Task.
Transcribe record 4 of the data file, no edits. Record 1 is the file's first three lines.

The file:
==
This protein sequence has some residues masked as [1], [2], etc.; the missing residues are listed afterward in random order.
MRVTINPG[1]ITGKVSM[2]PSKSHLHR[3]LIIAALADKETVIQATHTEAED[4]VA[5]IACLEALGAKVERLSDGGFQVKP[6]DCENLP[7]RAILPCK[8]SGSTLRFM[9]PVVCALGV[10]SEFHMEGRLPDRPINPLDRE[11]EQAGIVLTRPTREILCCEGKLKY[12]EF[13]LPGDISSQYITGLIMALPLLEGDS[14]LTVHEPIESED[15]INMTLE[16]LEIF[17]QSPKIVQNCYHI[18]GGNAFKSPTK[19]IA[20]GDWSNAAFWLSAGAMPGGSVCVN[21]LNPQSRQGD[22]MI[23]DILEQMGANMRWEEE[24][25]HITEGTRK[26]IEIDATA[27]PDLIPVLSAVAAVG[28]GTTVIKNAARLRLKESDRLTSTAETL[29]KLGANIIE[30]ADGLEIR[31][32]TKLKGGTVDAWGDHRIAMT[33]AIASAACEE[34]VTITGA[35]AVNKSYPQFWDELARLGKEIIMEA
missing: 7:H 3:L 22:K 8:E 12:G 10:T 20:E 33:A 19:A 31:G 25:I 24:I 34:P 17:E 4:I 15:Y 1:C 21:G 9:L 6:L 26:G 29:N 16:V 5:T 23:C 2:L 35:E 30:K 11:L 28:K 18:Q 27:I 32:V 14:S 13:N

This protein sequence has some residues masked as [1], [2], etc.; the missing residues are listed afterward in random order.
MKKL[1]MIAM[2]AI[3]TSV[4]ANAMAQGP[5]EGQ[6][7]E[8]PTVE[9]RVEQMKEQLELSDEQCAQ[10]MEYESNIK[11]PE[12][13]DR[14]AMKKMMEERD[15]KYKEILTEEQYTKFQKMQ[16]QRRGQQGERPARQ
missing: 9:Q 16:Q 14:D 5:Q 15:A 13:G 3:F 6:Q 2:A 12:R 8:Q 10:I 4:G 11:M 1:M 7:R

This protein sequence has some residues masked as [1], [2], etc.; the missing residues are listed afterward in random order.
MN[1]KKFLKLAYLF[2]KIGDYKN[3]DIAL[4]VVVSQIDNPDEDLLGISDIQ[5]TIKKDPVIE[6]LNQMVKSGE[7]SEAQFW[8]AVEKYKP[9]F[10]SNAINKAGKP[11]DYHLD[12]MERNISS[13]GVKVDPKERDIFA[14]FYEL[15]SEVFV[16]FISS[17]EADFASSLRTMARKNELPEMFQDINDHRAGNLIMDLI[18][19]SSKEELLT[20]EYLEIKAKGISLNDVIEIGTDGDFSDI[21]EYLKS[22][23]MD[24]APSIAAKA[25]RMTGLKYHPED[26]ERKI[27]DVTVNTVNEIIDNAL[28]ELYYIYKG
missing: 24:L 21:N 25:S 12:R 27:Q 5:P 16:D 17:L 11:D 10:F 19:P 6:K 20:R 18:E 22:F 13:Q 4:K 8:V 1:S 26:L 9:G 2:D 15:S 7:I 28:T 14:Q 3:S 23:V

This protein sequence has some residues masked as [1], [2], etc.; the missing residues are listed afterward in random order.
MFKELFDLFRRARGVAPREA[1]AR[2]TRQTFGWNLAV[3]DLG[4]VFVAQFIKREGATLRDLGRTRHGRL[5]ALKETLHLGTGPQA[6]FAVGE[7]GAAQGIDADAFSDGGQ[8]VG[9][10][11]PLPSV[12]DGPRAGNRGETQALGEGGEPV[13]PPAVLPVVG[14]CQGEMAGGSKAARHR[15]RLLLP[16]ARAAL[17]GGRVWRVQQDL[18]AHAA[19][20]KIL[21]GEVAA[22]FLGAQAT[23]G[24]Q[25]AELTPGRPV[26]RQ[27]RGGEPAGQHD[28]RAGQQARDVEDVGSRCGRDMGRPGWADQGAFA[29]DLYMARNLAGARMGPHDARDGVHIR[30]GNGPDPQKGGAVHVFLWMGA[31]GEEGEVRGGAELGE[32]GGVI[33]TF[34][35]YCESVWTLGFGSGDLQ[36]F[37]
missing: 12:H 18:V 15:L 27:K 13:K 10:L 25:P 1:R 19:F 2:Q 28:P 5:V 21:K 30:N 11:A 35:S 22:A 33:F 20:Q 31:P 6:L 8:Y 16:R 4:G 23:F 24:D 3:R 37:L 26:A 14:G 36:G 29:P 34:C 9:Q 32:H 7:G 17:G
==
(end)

This protein sequence has some residues masked as [1], [2], etc.; the missing residues are listed afterward in random order.
MFKELFDLFRRARGVAPREA[1]AR[2]TRQTFGWNLAV[3]DLG[4]VFVAQFIKREGATLRDLGRTRHGRL[5]ALKETLHLGTGPQA[6]FAVGE[7]GAAQGIDADAFSDGGQ[8]VG[9][10][11]PLPSV[12]DGPRAGNRGETQALGEGGEPV[13]PPAVLPVVG[14]CQGEMAGGSKAARHR[15]RLLLP[16]ARAAL[17]GGRVWRVQQDL[18]AHAA[19][20]KIL[21]GEVAA[22]FLGAQAT[23]G[24]Q[25]AELTPGRPV[26]RQ[27]RGGEPAGQHD[28]RAGQQARDVEDVGSRCGRDMGRPGWADQGAFA[29]DLYMARNLAGARMGPHDARDGVHIR[30]GNGPDPQKGGAVHVFLWMGA[31]GEEGEVRGGAELGE[32]GGVI[33]TF[34][35]YCESVWTLGFGSGDLQ[36]F[37]
missing: 12:H 18:V 15:L 27:K 13:K 10:L 25:P 1:R 19:F 2:Q 28:P 5:V 21:K 30:N 11:A 35:S 22:A 33:F 20:Q 31:P 6:L 8:Y 16:R 4:G 23:F 24:D 3:R 37:L 26:A 14:G 36:G 29:P 34:C 9:Q 32:H 7:G 17:G